(Note that while I did mention concurrent in the quiz description, I did not mean to imply multithreaded, so for our purposes here, this is sufficient.)

I found this line in the initializer a little curious:

   ignored, @start_seed = srand, srand

srand returns the previous seed. Calling it twice in a row will first set the seed, then return that and set it again to a new value. But the saved seed is what is used in calls to next. It’s a nice trick to get the (time-based) seed generated by srand.

While simple, this solution is highly inefficient. Procedural generation can require a lot of random numbers, and this PRNG algorithm is quadratic. (That is, O(n^2).) Very quickly, this generator would become painfully slow.

One possible improvement, provided in a few solutions, is caching. Since we’re generating the same exact data, we can save our work and reuse it later. In our contrived situation, This isn’t as bad as it sounds. Although memory use must be considered, it’s not unlikely that a particular Random object – a particular sequence – will always generate the same quantity of numbers every time. If we’re not uprooting trees in that forest, it’s likely we need to continue generating the same number of trees. Of course, in typical situations, you wouldn’t force yourself into this quiz’s confines, but if a small cache and a one-time generation is sufficient, you could trade a little memory for CPU time, if need be.

To finish up, let’s look at brabuhr’s clean, compact solution.

require 'slave'

class Random
  def initialize(ceiling, seed = nil)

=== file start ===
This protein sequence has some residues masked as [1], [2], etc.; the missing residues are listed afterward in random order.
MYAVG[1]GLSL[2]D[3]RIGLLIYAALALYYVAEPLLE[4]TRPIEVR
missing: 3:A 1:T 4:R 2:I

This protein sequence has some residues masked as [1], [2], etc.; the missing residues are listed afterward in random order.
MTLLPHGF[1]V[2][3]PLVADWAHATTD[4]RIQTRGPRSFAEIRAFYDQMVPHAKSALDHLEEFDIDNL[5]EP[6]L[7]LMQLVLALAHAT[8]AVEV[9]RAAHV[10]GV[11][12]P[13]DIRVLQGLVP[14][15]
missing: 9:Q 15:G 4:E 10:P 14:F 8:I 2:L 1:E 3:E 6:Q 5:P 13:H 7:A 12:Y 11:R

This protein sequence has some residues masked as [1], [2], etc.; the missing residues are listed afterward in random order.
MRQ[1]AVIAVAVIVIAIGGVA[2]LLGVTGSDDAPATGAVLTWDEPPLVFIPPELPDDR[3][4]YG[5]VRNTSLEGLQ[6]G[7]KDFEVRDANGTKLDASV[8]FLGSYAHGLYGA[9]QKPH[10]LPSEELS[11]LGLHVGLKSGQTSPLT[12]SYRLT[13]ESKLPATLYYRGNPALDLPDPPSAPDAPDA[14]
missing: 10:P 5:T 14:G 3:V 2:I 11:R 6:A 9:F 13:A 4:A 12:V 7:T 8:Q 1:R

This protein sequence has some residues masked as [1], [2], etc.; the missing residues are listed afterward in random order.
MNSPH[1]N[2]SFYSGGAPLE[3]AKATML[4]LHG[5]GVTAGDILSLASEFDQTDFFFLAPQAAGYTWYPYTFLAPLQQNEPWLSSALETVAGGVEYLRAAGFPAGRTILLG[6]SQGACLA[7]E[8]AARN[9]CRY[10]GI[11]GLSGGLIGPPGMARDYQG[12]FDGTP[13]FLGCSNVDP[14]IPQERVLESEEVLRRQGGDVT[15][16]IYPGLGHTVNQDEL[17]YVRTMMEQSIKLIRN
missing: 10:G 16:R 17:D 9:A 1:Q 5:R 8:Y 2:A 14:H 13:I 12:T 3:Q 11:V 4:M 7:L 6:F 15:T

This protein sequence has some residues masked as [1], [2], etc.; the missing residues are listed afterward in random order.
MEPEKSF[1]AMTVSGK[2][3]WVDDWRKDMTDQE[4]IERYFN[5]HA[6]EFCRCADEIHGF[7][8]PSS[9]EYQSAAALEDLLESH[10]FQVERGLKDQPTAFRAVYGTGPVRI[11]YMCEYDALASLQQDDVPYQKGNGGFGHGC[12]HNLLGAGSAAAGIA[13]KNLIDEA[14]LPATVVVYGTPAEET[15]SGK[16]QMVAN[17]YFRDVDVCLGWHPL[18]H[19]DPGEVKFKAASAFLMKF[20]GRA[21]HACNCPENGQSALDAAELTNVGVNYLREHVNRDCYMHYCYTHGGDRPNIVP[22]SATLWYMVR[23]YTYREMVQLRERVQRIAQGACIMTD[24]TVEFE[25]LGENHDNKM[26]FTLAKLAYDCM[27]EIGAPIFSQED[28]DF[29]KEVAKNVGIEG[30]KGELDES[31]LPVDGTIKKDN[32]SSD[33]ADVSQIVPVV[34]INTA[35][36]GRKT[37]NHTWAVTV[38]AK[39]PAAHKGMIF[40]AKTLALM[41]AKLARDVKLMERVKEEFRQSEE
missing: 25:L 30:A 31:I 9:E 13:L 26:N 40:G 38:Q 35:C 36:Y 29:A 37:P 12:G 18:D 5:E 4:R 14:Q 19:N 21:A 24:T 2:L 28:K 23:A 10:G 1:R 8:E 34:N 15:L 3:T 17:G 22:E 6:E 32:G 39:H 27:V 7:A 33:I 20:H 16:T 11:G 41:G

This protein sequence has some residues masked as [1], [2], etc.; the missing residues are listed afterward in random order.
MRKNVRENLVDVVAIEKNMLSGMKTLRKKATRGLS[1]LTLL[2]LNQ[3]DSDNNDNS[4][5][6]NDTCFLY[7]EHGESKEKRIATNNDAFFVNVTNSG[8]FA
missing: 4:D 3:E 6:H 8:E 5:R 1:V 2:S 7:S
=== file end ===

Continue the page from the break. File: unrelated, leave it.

@ceiling = ceiling
    @seed = seed || rand(2112)
    @slave = Slave::new{
      lambda {|reset|
        if reset
          srand(@seed)
        else
          rand(@ceiling)
        end
      }
    }
    self.reset
  end

  def next
    @slave.object.call(false)
  end

  def reset
    @slave.object.call(true)
  end
end 

The Slave library combines a forked Ruby process with DRb (Distributed Ruby) and creates a client-server relationship between the two processes. This relationship is created in the call to Slave::new, which passes the following block to the slave:

      lambda { |reset|
        if reset
          srand(@seed)
        else
          rand(@ceiling)
        end
      }

Calling this block with a boolean (as done in the next and reset methods) simply invokes either srand or rand. But because the slave object is a forked Ruby process, it contains a separate built-in seed for those methods. Each Random instance will create such a slave, thereby creating independent seeds that cannot interfere with one another. In my own experience, I am so used to threading (i.e. shared state and address space), the idea of using a forked process (i.e. independent state and address space) didn’t cross my mind.

Using Slave may have some overhead from the interprocess communication. However, it is a constant-time operation: it should easily beat the first Random implementation for performance for typical use.


Wednesday, February 04, 2009